Abba Lot came to Abba Joseph and said: ‘Father, according as I am able, I keep my little rule, and my little fast, my prayer, meditation and contemplative silence; and, according as I am able, I strive to cleanse my heart of thoughts: now what more should I do?

The elder rose up in reply and stretched out his hands to heaven, and his fingers became like ten lamps of fire. He said: ‘Why not become fire?

What if our vocation were to become fire, casting light on dark places? What if our calling in this world were to be as people through whom the brightness of heaven could be seen? What if we saw light and beauty as God sees it?

Perhaps these are not the normal questions you ask yourself when you brush your teeth in the morning, and it is unlikely that your fingers have turned to flame recently, but the truth about our sojourn on earth is that you and I walk in the presence of living miracles, six billion holy flames criss-crossing the planet every day. Some are risking their very lives as I write this, desperate to stay afloat across the Mediterranean in the hope of a future beyond the bombed out streets of Syria. Others are gambling working women and men’s futures on one rogue Wall Street trade. There are those who will save a life tonight and there are those who will take one.

deepr_human_dignityHuman dignity is the foundational premise of civilization. It is also fundamentally a theological truth. We are infinitely beautiful, fashioned in the image of a love-giving maker. As a Christian, I have to commit to the embodied difference of the other, to the irreducible right of that other to be valued and honored and seen as God’s own. The calling of Christians, indeed the calling of everyone, is to see each human life as God sees it: as infinitely valuable.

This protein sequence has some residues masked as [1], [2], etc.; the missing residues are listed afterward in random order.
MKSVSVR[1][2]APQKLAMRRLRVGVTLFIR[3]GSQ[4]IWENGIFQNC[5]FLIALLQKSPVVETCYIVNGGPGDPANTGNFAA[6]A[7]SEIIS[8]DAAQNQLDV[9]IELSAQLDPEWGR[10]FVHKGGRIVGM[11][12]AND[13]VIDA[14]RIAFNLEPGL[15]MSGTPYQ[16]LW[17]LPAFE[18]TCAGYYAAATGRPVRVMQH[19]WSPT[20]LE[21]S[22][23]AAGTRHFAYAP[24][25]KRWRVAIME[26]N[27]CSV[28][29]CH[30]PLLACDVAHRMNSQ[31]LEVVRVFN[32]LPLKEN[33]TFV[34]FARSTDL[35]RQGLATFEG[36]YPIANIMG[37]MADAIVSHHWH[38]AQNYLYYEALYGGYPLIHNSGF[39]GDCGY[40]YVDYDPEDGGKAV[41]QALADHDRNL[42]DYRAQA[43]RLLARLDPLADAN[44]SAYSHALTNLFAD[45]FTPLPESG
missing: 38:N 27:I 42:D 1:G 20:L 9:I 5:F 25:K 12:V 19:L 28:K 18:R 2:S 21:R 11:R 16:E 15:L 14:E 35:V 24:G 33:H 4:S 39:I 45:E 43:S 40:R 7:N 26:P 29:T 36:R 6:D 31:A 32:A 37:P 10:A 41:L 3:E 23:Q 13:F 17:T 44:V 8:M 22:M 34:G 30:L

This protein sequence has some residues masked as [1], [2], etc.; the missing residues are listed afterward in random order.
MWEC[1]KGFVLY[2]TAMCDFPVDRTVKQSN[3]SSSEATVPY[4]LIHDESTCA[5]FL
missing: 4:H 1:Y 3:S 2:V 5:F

It is because of this Christian conviction of the inviolable value of others that I believe churches should find their voice in this most critical time in our national life. Churches should be free from electioneering because people should respected to think freely about their vote. Yet churches should also be free to take their place in the public square. The rhetoric of the last many weeks of campaigning has uncovered the fissures that pervade our life as a nation, fissures that are characterized and deepened by an increasing permission people feel to be able to speak of one another in ways that do no justice to their humanity. We have heard  entire ethnic groups and nationalities caricatured, people with disabilities mocked , women belittled and degraded, people’s body image maligned. Our vocation is to honor one another, and the churches’ vocation is to remind society of that calling, a calling that transcends political and religious affiliations. It is not possible for our political life to engage in such a mutually diminishing season of campaigning and still remain as it was before we began. Ugly and hurtful rhetoric impacts us all. We have all been lessened by these months of public conversation.